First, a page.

White House targets include sectors of an entire industry. A common thread among the list of 789 Chrysler dealerships ordered closed by the White House is that the owners donated to GOP candidates, Republican-leaning causes or donated to Hillary Clinton or John Edwards during the Democratic presidential primaries.
Apparently successful franchises such as Chrysler's highest-rated 5-star dealerships were ordered closed in favor of less successful car lots and the consistent discriminator was which political party the owners supported. Reportedly, the closure list was drawn up by the office of the then-car czar, Steven Rattner. It is no surprise that Rattner's wife is Maureen White, the former Democratic National Committee Finance Chair.
Also targeted during the auto industry purge were financial institutions that did not willingly accept Obama's political demands in Chrysler's restructuring. One fund manager reported being on the receiving end of a profanity-laced tirade by Rattner that included threats to use the Internal Revenue Service and the Securities and Exchange Commission in gangster-like enforcement roles.
At mid-year, the White House ordered the firing of Gerald Walpin as Inspector General of the Corporation for National and Community Service after Walpin discovered a key Obama supporter misused federal grant money. Sacramento Mayor Kevin Johnson squandered $850,000 in grant funds to inflate staff salaries and pay for personal services instead of the intended purpose of tutoring impoverished schoolchildren. Walpin's firing was in direct violation of a federal statute barring the removal of an IG without first filing a 30-day notice with Congress.
When the Tea Party movement was at its height, the White House publicized an email address, encouraging supporters to turn-in neighbors who opposed the Obama Administration's socialized medicine proposals. In a similar vein, the White House began collecting and archiving comments from social-networking sites without disclosing these practices to the public.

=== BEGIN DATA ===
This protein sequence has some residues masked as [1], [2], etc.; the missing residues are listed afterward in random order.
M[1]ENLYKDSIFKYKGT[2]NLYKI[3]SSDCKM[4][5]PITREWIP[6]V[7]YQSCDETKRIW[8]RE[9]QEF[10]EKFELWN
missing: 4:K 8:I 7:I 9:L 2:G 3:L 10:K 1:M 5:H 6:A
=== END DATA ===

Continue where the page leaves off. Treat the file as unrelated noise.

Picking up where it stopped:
The Department of Health and Human Services threatened health insurance companies against communicating with their customers over proposed legislative measures implying the agency would punish offenders when it came to Medicare reimbursement.
Color of Change, a deeply partisan group founded by Obama political appointee Van Jones, launched a boycott effort against Fox News personality Glenn Beck. The talk show hosted outed Jones for his crackpot theory that George Bush was complicit in the September 11th terrorist attacks.
In recent weeks, the White House escalated its assault against Fox News, urging other news organizations to sever ties with the news channel. White House Chief of Staff Rahm Emanuel, Communications Director Anita Dunn and Axelrod attacked FNC for -- among other things -- fact-checking false statements made by Veterans Affair assistant secretary Tammy Duckworth. In comparison, the Obama Administration was silent when CNN's Wolf Blitzer hosted a newscast that fact-checked a Saturday Night Live comedy sketch that lampooned Obama.
The Obama Administration has media accomplices when it holds free speech hostage. The New York Times, the self-anointed Praetorian Guard of the First Amendment, editorialized against Fox News and for Obama, omitting troublesome facts and mischaracterizing events. The paper abandoned the role of media watchdog, and served as Obama's lap dog. The New York Times' political support of a controversial leader is reminiscent of events of 75 years ago. It was Richard Euringer, the library director in Essen, Germany, who endeared himself to the regime in the mid-1930s by selecting more than 18,000 works to be burned for not conforming to the Nazi ideology.